May 2000 News

Mufti is sure Hurriyat talks will bear fruit

10 May 2000
Asian Age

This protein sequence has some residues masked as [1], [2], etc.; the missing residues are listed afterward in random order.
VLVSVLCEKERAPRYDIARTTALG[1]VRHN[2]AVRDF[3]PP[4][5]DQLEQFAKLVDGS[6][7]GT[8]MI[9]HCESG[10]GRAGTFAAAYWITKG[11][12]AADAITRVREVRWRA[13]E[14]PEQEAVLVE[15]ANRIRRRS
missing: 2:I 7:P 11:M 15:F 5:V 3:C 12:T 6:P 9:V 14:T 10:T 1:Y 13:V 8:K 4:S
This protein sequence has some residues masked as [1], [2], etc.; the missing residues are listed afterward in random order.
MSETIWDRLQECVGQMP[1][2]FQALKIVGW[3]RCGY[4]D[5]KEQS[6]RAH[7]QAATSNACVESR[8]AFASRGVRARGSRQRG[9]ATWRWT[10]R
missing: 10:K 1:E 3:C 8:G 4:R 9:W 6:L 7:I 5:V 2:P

Srinagar: Former Union home minister, Mufti Muhammad Sayeed, is optimistic about the outcome of the Centre’s initiative to hold peace talks with the Kashmiri secessionists, saying that the two sides would break the stalemate. Addressing a press conference here on Wednesday, Mr Sayeed said that the BJP’s perception on Kashmir had changed and it is now ready to do all that is necessary to stem increasing alienation of the locals. “They have given up their hawkish attitude after realising that the bullet-for-bullet policy has proved counterproductive. Adva-niji’s pro-active approach only increased alienation of Kashmiri people and the militancy which was confined to the Valley spread to Poonch and Rajouri districts,” he said. On the other hand, he said, the Farooq government’s dismal performance, growing corruption and nepotism also contributed to public disaffection. “People had participated in September 1996 elections despite the militants’ threat and voted Farooq Abdullah to power but he could not live up to their expectations and peace also remained elusive,” he added. Mr Sayeed, who is the leader of Opposition Peoples’ Democratic Party said that the change in the Centre’s attitude was not a fluke. “I know for certain that they have changed,” he said, adding: “After getting inputs about the ground situation in the state they have realised that what is needed is to befriend the people and not to use the stick any more.” He dispelled the suggestion that New Delhi was only pretending to be in favour of holding peace talks with the Kashmiri leadership in order to pervert the world opinion or ward off the pressure from the West. “It is only the ground situation which has compelled them to give up rigidity and start a dialogue,” he reiterated. He said the Centre’s new approach only vindicated the stand his PDP had taken on the issue since its inception last year. Replying questions, Mr Sayeed insisted that the Centre’s initiative is “very serious.” He described home minister L.K. Advani’s assertion that the talks could be held only within framework of the Indian Constitution and the Hurriyat Conference’s hardened outward stance that it would not participate unless Pakistan is involved only as “public posturing.” He said the Centre and the Hurriyat were in contact with each other. Mr Sayeed said that Islamabad was interested in resolving the issue peacefully and significantly Gen. Pervez Musharraf had said categorically that his country will have no objection to New Delhi’s rapprochement talks with the Hurriyat Conference. “Both New Delhi and Islamabad want to demolish the wall of hatred and mistrust. Neither wants further confrontation because of its fallout on their economies,” Mr Sayeed said. He said that within Jammu and Kashmir, people wanted peace with dignity. “Until recently the perception in New Delhi was that a time will come when the people of Kashmir will raise a white flag. That has not happened and will not happen, the realisation that has forced those at the helm to change their attitude,” he said. Mr Sayeed said that the Hurriyat Conference’s response to the Centre’s initiative had been for obvious reasons low key. When asked will militants allow the initiative for peace to thrive, he said that once the process of reconciliation had started, people would develop a vested interest in it and it was when the militants would also accept the logic. The former Union home minister did not see any wrong in involving other ethnic and regional groups in the proposed peace talks but said since the Hurriyat had emerged as the main representative body of the secessionists, he was keen to see the amalgam was given the respect it deserved. He refused to react to the suggestion that Jammu and Kashmir could well be divided on ethnic grounds, an option available to resolve the dispute once for all.


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